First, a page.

Bill Cosby Leads Benefit For Jazz at Lincoln Center

One thing Lincoln Center’s benefit for its jazz program at Avery Fisher Hall on Wednesday night proved was that Bill Cosby, the night’s M. C., wasn’t to be challenged. In a good-natured way, Mr. Cosby ridiculed everybody: the pianist Emanuel Ax became Manny Axe; Mr. Cosby poked fun at the young pianist Loston Harris, using his first name as a joke. When Mr. Harris pointed out that Loston was his first name, Mr. Cosby replied, “That’s even worse!”

But Mr. Cosby kept things moving, and the benefit, which raised more than $500,000 for the jazz program, was a perfectly functional variety show. In the general excellence of the music, drawn from the worlds of jazz, classical music and gospel, the production pointed out how excellence and craft permeates the best products of American culture.

The show opened with Wynton Marsalis, the trumpeter and Jazz at Lincoln Center’s artistic director, performing with Itzhak Perlman, the violinist, both supported by the pianist Cyrus Chestnut. “Making Whoopee” was the tune. Mr. Perlman slung a few high-speed arpeggios. Mr. Perlman was then joined by the Lincoln Center Jazz Orchestra to perform Duke Ellington’s “Come Sunday.” He played the melody with such beauty that there seemed to be a collective gasp from the audience.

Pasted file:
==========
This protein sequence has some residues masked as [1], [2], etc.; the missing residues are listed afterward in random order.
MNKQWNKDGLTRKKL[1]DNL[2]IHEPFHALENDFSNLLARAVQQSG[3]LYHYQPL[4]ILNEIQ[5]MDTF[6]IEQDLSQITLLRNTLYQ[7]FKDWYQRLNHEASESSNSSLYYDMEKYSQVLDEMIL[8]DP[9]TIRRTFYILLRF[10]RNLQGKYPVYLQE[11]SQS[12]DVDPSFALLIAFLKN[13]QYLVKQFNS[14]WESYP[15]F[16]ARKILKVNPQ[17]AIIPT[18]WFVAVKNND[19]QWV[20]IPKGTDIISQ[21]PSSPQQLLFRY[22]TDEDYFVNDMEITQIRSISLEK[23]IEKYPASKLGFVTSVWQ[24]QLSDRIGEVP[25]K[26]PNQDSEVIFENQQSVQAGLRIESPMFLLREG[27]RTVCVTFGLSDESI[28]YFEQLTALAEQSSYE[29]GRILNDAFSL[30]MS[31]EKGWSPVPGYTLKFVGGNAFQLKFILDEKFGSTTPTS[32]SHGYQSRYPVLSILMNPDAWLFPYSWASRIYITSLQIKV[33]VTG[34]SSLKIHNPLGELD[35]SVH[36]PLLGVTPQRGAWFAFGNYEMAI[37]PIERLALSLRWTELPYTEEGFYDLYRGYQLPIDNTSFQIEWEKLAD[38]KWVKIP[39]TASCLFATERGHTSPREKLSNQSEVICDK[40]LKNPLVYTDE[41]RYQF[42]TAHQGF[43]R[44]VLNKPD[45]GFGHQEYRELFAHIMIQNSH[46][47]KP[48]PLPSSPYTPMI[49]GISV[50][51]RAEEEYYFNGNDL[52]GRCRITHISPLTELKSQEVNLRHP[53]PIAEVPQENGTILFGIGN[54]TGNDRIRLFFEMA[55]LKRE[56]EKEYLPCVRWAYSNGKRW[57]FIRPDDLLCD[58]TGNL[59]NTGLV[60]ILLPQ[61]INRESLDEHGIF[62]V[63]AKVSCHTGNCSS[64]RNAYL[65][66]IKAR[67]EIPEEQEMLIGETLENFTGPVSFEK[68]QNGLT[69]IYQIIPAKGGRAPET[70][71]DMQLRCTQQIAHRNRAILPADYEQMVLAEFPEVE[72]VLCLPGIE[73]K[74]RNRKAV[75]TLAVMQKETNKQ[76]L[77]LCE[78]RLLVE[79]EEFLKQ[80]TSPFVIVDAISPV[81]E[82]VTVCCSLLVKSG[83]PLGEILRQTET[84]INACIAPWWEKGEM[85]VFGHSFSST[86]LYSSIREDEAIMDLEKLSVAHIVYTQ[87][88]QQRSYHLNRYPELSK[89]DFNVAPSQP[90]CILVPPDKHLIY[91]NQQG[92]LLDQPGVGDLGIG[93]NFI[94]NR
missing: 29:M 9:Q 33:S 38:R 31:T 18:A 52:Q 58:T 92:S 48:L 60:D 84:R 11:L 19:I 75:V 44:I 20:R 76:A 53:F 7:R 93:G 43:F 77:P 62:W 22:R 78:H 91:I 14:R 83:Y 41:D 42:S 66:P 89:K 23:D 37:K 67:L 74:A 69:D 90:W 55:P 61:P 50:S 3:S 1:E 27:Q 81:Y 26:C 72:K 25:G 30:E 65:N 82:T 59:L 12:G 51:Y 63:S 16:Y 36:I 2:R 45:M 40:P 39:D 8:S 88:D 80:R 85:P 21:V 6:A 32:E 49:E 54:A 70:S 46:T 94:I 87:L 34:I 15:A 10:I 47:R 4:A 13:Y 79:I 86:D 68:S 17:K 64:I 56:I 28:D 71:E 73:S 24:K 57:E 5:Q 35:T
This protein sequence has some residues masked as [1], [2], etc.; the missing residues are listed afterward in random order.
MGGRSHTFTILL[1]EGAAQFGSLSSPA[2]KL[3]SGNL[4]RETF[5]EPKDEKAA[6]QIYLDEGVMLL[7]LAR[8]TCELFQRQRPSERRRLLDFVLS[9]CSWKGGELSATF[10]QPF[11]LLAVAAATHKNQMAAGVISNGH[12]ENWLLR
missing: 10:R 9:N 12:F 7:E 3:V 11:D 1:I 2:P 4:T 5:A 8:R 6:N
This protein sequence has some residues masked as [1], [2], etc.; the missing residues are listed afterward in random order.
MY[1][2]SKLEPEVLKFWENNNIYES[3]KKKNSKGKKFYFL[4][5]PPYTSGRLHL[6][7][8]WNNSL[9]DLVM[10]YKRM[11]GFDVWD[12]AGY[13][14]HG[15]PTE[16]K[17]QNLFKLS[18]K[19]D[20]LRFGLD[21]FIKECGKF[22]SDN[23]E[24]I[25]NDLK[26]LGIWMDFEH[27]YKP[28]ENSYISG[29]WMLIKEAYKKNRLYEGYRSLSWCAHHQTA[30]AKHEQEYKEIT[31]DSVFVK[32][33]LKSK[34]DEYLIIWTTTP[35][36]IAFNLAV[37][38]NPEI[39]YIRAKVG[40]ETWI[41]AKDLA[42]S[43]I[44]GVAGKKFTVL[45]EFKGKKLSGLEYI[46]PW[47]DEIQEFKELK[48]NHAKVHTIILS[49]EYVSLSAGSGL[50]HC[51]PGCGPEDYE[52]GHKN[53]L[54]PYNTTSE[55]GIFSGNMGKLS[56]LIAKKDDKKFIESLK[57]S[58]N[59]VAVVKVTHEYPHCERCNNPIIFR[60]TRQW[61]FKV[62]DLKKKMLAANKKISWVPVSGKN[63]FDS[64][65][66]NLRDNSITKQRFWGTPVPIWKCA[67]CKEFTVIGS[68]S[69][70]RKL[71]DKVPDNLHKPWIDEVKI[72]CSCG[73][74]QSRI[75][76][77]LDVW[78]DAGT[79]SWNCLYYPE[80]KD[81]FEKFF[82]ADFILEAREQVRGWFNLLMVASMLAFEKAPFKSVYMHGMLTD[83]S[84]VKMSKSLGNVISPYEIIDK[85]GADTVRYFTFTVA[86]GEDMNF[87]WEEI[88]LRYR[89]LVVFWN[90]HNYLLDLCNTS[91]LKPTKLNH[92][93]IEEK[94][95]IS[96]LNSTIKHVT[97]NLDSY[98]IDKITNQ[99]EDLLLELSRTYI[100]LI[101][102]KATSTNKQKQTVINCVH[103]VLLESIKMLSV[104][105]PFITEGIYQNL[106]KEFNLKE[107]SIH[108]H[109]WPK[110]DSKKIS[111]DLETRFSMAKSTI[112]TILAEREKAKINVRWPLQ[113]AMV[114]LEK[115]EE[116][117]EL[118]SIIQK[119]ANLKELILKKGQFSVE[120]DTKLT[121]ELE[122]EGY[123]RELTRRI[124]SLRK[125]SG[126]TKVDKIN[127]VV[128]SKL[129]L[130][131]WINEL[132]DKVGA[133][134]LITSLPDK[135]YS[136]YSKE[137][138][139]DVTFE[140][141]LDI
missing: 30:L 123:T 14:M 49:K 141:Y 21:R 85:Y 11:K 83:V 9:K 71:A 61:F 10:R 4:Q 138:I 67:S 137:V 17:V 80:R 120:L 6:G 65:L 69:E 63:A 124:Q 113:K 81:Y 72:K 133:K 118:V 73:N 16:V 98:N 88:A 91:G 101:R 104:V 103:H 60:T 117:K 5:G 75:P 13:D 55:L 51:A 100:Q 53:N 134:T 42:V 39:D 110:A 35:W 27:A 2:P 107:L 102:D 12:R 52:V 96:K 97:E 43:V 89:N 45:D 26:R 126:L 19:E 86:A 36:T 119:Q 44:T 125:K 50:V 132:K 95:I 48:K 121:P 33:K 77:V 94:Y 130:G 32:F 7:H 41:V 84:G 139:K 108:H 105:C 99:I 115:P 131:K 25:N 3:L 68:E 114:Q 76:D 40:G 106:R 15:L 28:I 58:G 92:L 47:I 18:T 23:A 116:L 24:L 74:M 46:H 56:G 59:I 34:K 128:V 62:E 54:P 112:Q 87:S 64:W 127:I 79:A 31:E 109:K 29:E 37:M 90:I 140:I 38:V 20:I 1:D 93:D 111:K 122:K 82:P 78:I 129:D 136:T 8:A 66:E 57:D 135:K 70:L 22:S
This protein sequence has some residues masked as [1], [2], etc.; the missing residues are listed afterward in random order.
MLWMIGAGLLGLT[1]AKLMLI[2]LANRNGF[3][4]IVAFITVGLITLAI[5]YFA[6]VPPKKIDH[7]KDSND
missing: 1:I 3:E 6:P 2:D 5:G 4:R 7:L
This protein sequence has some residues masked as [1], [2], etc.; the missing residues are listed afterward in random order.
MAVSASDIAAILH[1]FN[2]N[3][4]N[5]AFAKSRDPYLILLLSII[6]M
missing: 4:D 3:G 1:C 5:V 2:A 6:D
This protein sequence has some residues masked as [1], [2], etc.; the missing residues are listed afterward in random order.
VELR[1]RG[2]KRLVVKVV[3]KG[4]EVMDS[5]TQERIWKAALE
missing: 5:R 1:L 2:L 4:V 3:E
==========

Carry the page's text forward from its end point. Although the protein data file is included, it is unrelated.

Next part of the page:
Two pianists, Marcus Roberts and Mr. Ax, then performed back to back. Mr. Roberts performed “Monk’s Point,” by Thelonious Monk, using stride and be-bop, creating a dense pyramid of sound, with polyrhythms rattling around, and lines and counterlines swelling up. Mr. Roberts’s pieces take on gravity as they move forward; it’s as if he’s remembering all the things he can do to a piece.

In contrast, Mr. Ax performed a waltz by Chopin that was beautiful for its linearity. Mr. Ax’s playing was so logical, each idea so well articulated and his tone so ripe, that the performance seemed made out of ice, clear and fleeting.

The show included a set of pieces by younger jazz musicians. The saxophonist Joshua Redman performed “Body and Soul,” backed by a trio. Mr. Redman stretched out the tune, playing melodies in the highest part of his saxophone’s register.

The show brought together a group of teen-agers — Randall Haywood on trumpet, Steven Riley on tenor saxophone, Davis Grossman on bass, and Jason Marsalis on drums — to perform “Blue Monk.”

Tramaine Hawkins came out with the Lincoln Center Orchestra and a choir; she sang “Amazing Grace” with perfect control of pitch, rhythm and texture. Mr. Marsalis returned with the orchestra to perform Duke Ellington’s “Portrait of Louis Armstrong,” featuring his trumpet improvisations. The piece was all-jazz, reminding the audience why it was there in the first place.

by Peter Watrous
Source: The New York Times

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